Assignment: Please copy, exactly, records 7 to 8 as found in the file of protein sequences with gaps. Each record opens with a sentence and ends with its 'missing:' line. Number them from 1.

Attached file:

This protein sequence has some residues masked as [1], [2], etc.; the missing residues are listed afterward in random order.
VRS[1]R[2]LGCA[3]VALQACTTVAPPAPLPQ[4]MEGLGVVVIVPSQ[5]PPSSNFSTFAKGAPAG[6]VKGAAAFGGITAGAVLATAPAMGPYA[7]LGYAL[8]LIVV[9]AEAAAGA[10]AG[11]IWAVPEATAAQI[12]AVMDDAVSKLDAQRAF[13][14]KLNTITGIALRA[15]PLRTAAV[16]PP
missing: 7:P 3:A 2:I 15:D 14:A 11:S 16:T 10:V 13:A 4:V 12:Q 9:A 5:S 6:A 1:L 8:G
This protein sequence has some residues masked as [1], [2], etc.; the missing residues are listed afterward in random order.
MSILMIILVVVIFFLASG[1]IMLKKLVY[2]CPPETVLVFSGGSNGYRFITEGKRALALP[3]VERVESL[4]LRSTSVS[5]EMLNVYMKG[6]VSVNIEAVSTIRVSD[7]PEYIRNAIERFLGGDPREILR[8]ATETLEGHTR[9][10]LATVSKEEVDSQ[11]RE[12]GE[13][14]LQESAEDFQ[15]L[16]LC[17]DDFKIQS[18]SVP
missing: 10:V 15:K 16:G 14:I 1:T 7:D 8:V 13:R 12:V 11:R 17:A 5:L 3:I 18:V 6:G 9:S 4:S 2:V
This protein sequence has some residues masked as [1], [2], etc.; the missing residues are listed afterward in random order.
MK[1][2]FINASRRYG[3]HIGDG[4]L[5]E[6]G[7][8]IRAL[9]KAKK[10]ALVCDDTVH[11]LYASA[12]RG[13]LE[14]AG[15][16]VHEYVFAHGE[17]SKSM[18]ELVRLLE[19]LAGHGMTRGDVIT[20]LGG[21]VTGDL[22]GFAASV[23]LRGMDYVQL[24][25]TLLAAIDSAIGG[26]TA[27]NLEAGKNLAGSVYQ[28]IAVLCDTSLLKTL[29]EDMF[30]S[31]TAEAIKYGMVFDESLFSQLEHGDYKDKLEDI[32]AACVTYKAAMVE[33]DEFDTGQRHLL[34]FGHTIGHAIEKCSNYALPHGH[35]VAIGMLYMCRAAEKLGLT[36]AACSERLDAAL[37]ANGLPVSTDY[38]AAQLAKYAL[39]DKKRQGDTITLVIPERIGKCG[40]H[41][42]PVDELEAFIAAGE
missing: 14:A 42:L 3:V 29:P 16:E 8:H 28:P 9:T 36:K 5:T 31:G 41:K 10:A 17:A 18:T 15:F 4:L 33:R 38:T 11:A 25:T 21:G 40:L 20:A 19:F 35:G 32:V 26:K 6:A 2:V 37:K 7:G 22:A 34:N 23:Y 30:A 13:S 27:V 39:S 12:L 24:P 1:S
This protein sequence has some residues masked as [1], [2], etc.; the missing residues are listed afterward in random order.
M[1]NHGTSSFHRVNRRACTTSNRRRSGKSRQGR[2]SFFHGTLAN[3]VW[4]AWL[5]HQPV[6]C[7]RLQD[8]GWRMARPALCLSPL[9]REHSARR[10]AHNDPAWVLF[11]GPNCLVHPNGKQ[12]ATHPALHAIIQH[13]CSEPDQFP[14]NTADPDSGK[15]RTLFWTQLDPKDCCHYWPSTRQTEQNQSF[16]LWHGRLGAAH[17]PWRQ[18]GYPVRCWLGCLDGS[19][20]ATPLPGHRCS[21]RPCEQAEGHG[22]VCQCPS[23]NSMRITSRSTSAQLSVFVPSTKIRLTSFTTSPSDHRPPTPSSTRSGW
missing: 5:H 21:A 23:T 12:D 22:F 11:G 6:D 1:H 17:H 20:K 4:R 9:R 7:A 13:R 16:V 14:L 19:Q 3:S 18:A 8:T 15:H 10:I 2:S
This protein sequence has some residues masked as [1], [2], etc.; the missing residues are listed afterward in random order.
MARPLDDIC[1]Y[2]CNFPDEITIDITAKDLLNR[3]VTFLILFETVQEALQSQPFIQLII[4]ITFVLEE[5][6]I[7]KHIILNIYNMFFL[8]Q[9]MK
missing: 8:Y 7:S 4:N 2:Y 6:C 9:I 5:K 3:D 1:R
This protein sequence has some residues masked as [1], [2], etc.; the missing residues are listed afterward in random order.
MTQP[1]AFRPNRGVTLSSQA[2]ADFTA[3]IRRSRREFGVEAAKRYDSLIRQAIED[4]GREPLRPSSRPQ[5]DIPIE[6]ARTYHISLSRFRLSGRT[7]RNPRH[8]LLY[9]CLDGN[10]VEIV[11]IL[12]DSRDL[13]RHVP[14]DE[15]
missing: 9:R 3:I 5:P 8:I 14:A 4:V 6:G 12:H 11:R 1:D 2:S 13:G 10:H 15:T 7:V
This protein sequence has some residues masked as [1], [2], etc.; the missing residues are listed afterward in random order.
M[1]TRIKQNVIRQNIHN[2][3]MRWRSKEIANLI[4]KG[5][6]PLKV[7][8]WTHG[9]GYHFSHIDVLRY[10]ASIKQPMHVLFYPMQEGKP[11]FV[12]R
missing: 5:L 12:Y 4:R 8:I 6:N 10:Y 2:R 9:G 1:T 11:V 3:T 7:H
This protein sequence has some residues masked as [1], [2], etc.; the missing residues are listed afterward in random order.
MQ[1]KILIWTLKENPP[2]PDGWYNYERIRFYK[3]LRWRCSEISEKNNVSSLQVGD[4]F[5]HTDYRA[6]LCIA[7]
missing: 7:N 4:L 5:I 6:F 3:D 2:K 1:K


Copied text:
This protein sequence has some residues masked as [1], [2], etc.; the missing residues are listed afterward in random order.
M[1]TRIKQNVIRQNIHN[2][3]MRWRSKEIANLI[4]KG[5][6]PLKV[7][8]WTHG[9]GYHFSHIDVLRY[10]ASIKQPMHVLFYPMQEGKP[11]FV[12]R
missing: 5:L 12:Y 4:R 8:I 6:N 10:Y 2:R 9:G 1:T 11:V 3:T 7:H
This protein sequence has some residues masked as [1], [2], etc.; the missing residues are listed afterward in random order.
MQ[1]KILIWTLKENPP[2]PDGWYNYERIRFYK[3]LRWRCSEISEKNNVSSLQVGD[4]F[5]HTDYRA[6]LCIA[7]
missing: 7:N 4:L 5:I 6:F 3:D 2:K 1:K